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Measured moisture buffering and latent heat capacities in CLT test houses

Ivana Katavic, Kristine Nore, Tormod Aurlien, 2014
Moisture buffer capacity | Latent heat | indoor climate | energy | buildings | exposed wood surface | Cross Laminated Timber (CLT)
Bibliographic info: 35th AIVC Conference " Ventilation and airtightness in transforming the building stock to high performance", Poznań, Poland, 24-25 September 2014
Languages: English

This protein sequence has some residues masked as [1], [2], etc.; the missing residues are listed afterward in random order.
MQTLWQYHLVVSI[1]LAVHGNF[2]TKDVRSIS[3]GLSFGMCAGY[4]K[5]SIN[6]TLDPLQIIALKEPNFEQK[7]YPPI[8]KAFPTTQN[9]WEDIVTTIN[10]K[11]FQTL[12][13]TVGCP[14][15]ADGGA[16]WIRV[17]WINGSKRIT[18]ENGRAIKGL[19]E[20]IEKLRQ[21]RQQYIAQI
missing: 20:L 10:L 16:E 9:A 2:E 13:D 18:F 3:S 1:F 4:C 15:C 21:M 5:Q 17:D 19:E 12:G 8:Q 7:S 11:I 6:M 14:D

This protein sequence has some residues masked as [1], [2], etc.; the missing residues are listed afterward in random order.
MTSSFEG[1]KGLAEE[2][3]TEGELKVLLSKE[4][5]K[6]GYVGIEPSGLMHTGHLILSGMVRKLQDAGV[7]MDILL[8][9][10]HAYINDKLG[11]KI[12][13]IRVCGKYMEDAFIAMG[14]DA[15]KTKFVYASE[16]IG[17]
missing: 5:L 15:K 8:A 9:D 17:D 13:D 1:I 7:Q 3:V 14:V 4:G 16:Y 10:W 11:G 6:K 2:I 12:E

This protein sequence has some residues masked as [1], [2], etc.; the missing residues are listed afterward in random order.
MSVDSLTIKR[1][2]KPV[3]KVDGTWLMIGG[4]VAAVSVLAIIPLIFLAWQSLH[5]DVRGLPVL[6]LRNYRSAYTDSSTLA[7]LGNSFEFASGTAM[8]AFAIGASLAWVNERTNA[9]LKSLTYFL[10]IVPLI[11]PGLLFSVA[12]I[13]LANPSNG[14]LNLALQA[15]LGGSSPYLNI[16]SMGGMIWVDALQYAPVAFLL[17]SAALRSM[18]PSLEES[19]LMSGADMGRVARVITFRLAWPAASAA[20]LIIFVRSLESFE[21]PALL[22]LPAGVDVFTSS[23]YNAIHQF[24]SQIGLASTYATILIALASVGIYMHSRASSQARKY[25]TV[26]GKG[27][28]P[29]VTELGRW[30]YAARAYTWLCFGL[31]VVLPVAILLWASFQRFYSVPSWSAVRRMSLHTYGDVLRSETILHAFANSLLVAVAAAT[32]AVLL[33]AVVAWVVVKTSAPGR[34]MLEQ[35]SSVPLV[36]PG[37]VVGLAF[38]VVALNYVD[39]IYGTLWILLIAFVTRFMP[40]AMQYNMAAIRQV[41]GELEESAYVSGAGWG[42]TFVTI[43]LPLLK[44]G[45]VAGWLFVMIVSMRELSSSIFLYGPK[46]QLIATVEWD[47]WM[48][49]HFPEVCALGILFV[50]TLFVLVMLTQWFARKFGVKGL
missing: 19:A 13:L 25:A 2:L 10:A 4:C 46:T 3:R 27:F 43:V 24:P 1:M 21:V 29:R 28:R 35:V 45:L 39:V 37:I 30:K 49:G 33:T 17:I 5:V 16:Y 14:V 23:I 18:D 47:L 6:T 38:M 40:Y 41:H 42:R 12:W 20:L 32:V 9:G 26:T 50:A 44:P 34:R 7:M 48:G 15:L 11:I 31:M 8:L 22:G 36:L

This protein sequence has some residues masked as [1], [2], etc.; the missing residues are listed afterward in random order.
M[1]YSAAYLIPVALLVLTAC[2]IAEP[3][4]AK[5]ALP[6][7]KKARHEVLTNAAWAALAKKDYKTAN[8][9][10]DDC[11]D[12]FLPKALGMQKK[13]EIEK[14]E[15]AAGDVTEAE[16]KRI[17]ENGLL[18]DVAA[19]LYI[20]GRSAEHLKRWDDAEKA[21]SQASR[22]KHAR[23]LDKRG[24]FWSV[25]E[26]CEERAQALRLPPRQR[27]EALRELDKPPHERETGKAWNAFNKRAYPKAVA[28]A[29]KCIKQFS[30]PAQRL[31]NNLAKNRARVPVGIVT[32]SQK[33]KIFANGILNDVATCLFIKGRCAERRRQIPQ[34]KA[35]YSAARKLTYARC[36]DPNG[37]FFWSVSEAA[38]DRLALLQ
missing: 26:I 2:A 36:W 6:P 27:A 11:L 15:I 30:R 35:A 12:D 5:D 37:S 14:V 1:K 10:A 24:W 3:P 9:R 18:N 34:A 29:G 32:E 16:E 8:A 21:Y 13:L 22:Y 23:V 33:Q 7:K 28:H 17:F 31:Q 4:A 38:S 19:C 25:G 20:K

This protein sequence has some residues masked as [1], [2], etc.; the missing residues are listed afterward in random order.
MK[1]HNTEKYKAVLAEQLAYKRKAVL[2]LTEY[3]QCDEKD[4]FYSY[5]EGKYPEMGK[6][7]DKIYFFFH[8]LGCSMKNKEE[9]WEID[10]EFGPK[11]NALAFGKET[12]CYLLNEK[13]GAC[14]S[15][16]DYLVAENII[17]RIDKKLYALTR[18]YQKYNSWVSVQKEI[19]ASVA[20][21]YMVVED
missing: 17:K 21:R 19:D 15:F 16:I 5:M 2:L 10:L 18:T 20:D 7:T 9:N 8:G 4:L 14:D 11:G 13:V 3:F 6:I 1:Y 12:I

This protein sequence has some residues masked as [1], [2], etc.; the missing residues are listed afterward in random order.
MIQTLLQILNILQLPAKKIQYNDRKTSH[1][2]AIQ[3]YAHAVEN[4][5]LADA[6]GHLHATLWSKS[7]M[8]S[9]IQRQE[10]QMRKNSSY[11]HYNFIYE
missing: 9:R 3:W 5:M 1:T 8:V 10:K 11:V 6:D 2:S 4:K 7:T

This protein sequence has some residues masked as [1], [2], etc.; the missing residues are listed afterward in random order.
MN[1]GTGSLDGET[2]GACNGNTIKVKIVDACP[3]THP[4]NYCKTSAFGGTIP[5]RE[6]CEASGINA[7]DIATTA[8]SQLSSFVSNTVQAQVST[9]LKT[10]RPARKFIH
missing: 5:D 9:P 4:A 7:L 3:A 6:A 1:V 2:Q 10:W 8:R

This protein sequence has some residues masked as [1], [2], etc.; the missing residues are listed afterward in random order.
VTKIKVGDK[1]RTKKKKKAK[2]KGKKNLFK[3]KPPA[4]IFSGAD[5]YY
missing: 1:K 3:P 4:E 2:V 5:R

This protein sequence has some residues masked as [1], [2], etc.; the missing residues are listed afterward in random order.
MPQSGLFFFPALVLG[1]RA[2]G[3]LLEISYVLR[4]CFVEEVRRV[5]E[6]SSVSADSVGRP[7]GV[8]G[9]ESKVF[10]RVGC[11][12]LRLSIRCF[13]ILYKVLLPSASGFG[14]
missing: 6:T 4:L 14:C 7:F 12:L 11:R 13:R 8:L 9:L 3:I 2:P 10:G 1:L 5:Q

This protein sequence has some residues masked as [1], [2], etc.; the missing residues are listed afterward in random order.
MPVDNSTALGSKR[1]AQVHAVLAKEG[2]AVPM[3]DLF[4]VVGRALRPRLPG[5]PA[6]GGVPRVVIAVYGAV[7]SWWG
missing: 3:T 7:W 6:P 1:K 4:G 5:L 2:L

This research investigates the significance of the moisture buffering and latent heat capacities in exposed cross-laminated timber (CLT) walls with the respect to indoor climate and energy consumption. Hygroscopic materials have the ability to accumulate and release moisture due to change in the surrounding humidity. The moisture buffer capacity is regarded as this ability to moderate, or buffer, the indoor humidity variations. Latent heat refers to the heat of sorption due to the phase change from vapour to bound water in the material and the other way around. The indoor relative humidity (RH) is closely related to indoor comfort, more specifically to thermal and respiratory comfort and perceived air quality. Both persistently low RH (<20 %) and high RH (>75 %) can cause health threats for humans such as respiratory infections or the growth of mould. Wood is naturally hygroscopic, which enables it to act passive and efficient to stabilize the indoor humidity and thus, temperature variations. A better understanding and more deliberate implementation of these properties could potentially reduce the need for ventilation and heating without compromising the indoor comfort.  A full-scale experimental study compares the responses of two 25 m2 test houses to an applied moisture load. The test houses are identical constructions made of CLT elements, where the exposed spruce interior in module A is kept as is, while the interior in module B is covered with PE foil emulating an impermeable surface. The moisture load is applied as continuous flow of mist under several various conditions, including different magnitudes of the load and altered air change rates of the ventilation fan. The responses are measured in terms of RH, moisture content in the wood, changes in surface and air temperature and the time needed for the system to restore itself to the initial state. The software WUFI®Plus is utilized to perform a hygrothermal building performance simulation for comparison and evaluation. Both the experimental and calculated results show that exposed wood is an efficient moisture buffer capable of reducing daily fluctuations in RH. The results also show a rise in surface temperature, which is a contribution from the latent heat of sorption.   


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